Bowden said the prospects of an opener with national implications sets the tone for offseason workouts and preseason camp. There is an added motivation for players and coaches alike when the opponent isn't an FCS cupcake.

"The thing about opening against a good team is it makes your boys get ready faster," Bowden said. "If you play a smaller division or someone you're favored by 25 points against, you're careful you won't have a letdown. But when you play a big one, they're usually ready to play."

Andre Wadsworth was a senior defensive lineman for Florida State in 1997 when the Seminoles opened at USC in The Coliseum. Wadsworth said the team began the season with an added focus on executing its offense and defense as it knew any self-inflicted wounds against a team the caliber of Southern Cal could derail a potential national championship season before it truly began. Florida State defeated USC, and the Seminoles would win their next 10 games before a three-point loss to Florida in the finale that ended a perfect season and hopes of a national title.

"The thing is to define yourself as early as possible as a team," Wadsworth said.

Fisher, in his fifth season at Florida State after replacing Bowden, said entering camp that the game against an Oklahoma State program that has averaged 10 wins since 2010 had the Seminoles focused and practicing at peak performance throughout preseason two-a-days. Fisher said he embraces the challenge, and the rest of team is itching to arrive at "Jerry World" and play on the biggest of big screens -- one that stretches 60 yards.

"That game is going to be electric," quarterback Jameis Winston said. "Florida State, we love to be in big games with millions of people watching us. That's what's fun, that's what football is for.
Braxton Miller, Marcus Mariota and Jameis WinstonGetty ImagesSchools sell multiple jerseys with the numbers of Braxton Miller, Marcus Mariota and Jameis Winston.

Ohio State quarterback Braxton Miller missing the season could hit the school, retailers and Nike in the wallet.

Only four players in all of college football are more merchandised than Miller, according to jersey options matched to the most marketable players that are being sold on official school website stores.

Oregon is selling 25 different jerseys, counting colors and sizes, of No. 8, quarterback Marcus Mariota.

Michigan offers 17 different versions, in blue and white, in infant, youth, toddler, women's and men's cut, of No. 98, worn by its quarterback Devin Gardner.

Notre Dame has 15 different jerseys of its quarterback Everett Golson, who wears No. 5.

The University of Alabama website features 10 different jersey choices of No. 4, the same number worn by its star running back T.J. Yeldon.

Ohio State's official store is selling seven versions of Miller's No. 5.

That's even more jersey options (six) than Florida State fans have of No. 5 to choose from, the number worn by Heisman Trophy winner Jameis Winston.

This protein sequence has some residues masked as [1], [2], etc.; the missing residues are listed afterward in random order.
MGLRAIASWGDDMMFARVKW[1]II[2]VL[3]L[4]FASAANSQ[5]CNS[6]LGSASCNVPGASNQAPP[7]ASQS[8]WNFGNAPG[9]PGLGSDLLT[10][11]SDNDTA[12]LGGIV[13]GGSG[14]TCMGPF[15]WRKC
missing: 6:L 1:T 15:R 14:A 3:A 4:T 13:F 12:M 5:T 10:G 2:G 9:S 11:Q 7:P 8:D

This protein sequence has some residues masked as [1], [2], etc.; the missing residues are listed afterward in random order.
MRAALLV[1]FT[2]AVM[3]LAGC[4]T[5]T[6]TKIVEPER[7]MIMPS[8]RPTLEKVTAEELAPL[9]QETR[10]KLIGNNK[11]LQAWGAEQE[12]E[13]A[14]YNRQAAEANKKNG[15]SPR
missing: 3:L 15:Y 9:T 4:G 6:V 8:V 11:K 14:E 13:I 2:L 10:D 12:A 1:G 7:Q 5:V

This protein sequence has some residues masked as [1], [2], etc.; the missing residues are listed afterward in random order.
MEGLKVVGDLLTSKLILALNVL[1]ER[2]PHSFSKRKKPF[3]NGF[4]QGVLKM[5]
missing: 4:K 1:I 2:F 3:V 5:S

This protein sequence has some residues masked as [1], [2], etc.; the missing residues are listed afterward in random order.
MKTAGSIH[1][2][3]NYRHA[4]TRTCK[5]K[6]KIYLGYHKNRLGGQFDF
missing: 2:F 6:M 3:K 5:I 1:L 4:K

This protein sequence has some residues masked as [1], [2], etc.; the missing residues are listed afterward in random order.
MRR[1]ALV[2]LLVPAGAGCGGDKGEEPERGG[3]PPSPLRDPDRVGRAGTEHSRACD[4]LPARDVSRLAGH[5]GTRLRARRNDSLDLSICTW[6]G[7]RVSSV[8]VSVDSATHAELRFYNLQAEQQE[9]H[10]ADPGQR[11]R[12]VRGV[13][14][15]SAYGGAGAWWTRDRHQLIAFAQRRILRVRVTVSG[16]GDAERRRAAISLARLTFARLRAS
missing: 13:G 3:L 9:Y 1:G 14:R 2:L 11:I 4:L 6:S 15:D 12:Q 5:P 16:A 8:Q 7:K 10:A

The NCAA and its schools have long contended that numbers don't necessarily correspond to current players, but common sense, as proven by all the cases above, suggests otherwise.

While players one day might be able to realize a percentage of the business from their jersey sales, the recent O'Bannon ruling did not include commentary on this area.

It's not known how many No. 5 Ohio State jerseys have been produced for this season, but Miller's absence will be the biggest hit to the college jersey marketplace in two years. In August 2012, LSU safety Tyrann Mathieu was dismissed from the team weeks before Baton Rouge retailers got their shipment of No. 7 jerseys. The number is finally fashionable again thanks to it being given to Leonard Fournette, the nation's top running back recruit.

ACC links: Hokies start from scratch

August, 25, 2014
Aug 25
8:00
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Here's how crazy the ACC Coastal Division is: Virginia Tech and Miami have as good a chance as anyone to win the division, and both teams will open the season with starting quarterbacks who weren't on campus during spring practice.

Virginia Tech announced Saturday that Michael Brewer, a transfer from Texas Tech, would get the starting nod.

On Sunday, Miami followed up with the news that true freshman Brad Kaaya will be its starter when it opens the season against Louisville.

There are only five QBs in the ACC who threw more than 100 passes in the league in 2013 returning for this season, and three of them are in the Coastal. But two of those three -- David Watford at UVA and Marquise Williams at UNC -- aren't guaranteed a starting job when the season opens. In fact, Watford is out as Virginia's starter with Greyson Lambert penciled in atop the depth chart, and Tar Heels' coach Larry Fedora said he won't announce a decision between Williams and Mitch Trubisky until North Carolina kicks off its opener.

That could mean as many as six of the ACC's 14 opening day starting QBs would never have taken a snap with their respective teams before, and Clemson's Deshaun Watson, who will play but not start, adds more to that mix.